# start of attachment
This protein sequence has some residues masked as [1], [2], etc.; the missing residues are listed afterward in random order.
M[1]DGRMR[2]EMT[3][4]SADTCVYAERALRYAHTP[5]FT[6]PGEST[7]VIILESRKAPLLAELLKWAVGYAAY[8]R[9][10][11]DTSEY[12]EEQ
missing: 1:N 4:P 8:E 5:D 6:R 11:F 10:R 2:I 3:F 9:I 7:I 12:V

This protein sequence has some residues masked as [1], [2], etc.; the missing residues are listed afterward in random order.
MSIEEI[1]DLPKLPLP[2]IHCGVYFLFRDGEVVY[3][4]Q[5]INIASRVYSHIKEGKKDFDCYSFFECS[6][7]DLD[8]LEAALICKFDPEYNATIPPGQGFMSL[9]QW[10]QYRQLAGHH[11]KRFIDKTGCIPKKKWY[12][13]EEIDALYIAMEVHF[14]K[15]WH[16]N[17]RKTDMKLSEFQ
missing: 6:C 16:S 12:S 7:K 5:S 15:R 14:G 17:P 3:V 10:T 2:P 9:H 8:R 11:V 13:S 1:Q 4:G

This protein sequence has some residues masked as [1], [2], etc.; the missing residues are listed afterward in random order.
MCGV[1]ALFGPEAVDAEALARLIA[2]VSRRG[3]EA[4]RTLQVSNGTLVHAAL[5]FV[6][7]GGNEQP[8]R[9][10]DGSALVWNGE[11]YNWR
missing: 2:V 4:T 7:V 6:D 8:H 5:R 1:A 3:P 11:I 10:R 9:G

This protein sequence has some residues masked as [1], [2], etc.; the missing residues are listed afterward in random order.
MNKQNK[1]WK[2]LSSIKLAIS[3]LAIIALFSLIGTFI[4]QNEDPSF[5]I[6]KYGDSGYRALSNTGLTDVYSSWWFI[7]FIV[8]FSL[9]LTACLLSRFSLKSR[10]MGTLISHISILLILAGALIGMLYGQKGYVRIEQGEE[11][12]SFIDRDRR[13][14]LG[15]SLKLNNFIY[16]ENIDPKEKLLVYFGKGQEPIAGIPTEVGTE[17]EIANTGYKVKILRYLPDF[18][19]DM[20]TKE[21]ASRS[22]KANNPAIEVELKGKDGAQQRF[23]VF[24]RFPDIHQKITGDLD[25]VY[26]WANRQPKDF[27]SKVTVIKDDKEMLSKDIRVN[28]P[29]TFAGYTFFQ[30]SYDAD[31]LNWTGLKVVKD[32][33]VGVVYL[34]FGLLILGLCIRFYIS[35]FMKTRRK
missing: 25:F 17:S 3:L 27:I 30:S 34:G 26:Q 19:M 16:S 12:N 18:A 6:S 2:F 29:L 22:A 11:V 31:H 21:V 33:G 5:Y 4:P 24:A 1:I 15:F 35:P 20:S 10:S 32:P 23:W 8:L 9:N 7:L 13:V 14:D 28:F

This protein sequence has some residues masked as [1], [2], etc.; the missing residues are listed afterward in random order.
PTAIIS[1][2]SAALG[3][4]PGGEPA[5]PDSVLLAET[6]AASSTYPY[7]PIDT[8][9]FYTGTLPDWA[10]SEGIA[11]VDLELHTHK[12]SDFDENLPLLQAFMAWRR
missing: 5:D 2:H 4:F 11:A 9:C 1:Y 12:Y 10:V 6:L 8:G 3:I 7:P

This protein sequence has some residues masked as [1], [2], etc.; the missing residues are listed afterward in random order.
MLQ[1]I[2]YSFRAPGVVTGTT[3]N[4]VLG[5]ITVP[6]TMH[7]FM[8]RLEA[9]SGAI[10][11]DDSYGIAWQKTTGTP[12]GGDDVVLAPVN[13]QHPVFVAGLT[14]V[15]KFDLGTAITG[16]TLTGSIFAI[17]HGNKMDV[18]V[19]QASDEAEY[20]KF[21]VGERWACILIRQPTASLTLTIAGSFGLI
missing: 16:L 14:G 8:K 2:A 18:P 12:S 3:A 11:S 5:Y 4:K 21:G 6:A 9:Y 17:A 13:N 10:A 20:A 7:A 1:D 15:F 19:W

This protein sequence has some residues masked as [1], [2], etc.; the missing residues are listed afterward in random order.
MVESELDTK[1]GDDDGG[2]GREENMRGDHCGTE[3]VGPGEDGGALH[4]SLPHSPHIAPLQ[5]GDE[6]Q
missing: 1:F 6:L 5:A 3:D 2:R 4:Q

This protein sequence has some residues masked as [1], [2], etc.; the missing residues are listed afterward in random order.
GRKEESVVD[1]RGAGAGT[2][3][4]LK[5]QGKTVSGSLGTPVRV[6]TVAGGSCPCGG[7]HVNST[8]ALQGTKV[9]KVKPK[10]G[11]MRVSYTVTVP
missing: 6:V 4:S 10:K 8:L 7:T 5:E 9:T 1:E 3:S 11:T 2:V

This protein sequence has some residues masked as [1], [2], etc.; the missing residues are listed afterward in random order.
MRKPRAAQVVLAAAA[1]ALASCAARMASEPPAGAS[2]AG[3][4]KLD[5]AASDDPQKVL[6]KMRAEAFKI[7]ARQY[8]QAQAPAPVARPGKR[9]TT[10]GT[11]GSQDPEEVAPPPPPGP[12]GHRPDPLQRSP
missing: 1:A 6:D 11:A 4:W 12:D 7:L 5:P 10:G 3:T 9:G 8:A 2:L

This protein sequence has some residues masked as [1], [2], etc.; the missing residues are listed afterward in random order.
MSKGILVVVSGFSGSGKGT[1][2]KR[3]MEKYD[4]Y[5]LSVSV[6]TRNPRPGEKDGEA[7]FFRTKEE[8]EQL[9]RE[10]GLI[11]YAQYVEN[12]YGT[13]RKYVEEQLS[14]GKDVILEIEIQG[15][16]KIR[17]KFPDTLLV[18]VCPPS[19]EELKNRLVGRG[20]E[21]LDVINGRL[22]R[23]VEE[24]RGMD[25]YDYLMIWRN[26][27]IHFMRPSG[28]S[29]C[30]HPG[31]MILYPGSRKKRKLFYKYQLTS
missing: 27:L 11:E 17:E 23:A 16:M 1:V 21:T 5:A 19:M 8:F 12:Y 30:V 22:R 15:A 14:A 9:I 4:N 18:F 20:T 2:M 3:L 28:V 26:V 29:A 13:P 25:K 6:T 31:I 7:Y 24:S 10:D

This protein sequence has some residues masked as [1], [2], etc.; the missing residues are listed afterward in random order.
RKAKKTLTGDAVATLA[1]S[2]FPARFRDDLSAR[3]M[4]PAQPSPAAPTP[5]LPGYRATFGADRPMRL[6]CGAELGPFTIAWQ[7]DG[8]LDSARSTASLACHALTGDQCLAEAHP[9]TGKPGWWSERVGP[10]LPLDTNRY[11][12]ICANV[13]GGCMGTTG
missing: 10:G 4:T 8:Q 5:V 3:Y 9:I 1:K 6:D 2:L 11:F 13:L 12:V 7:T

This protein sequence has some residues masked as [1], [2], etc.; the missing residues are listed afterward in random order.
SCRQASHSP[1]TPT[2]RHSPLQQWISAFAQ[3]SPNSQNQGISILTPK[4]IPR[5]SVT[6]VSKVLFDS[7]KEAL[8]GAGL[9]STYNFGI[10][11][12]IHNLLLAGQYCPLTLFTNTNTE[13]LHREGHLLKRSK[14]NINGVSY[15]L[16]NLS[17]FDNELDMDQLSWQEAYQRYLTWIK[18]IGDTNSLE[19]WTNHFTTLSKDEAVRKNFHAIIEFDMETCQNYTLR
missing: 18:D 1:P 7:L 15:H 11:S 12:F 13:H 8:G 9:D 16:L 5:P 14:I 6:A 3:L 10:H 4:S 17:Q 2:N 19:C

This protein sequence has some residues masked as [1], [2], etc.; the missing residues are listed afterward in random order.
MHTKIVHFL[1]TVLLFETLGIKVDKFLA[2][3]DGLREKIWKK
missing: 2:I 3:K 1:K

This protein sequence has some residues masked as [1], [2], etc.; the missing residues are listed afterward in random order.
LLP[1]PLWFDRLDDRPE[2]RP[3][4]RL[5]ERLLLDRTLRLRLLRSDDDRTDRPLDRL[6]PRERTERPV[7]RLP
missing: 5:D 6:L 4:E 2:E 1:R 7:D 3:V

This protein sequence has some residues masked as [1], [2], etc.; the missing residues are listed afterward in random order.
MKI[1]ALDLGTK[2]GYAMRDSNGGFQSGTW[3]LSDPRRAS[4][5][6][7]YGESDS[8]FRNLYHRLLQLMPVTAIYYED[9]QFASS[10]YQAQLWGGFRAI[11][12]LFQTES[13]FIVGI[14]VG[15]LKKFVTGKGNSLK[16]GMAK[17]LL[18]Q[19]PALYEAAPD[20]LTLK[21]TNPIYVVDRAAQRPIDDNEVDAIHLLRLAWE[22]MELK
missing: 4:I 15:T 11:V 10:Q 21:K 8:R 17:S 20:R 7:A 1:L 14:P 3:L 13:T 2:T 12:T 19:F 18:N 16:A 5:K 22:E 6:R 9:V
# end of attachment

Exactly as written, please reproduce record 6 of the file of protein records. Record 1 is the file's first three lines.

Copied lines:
This protein sequence has some residues masked as [1], [2], etc.; the missing residues are listed afterward in random order.
MLQ[1]I[2]YSFRAPGVVTGTT[3]N[4]VLG[5]ITVP[6]TMH[7]FM[8]RLEA[9]SGAI[10][11]DDSYGIAWQKTTGTP[12]GGDDVVLAPVN[13]QHPVFVAGLT[14]V[15]KFDLGTAITG[16]TLTGSIFAI[17]HGNKMDV[18]V[19]QASDEAEY[20]KF[21]VGERWACILIRQPTASLTLTIAGSFGLI
missing: 16:L 14:G 8:K 2:A 18:P 12:S 3:A 11:S 5:Y 4:K 21:G 6:A 9:Y 17:A 13:N 10:A 20:A 7:A 1:D 15:F 19:W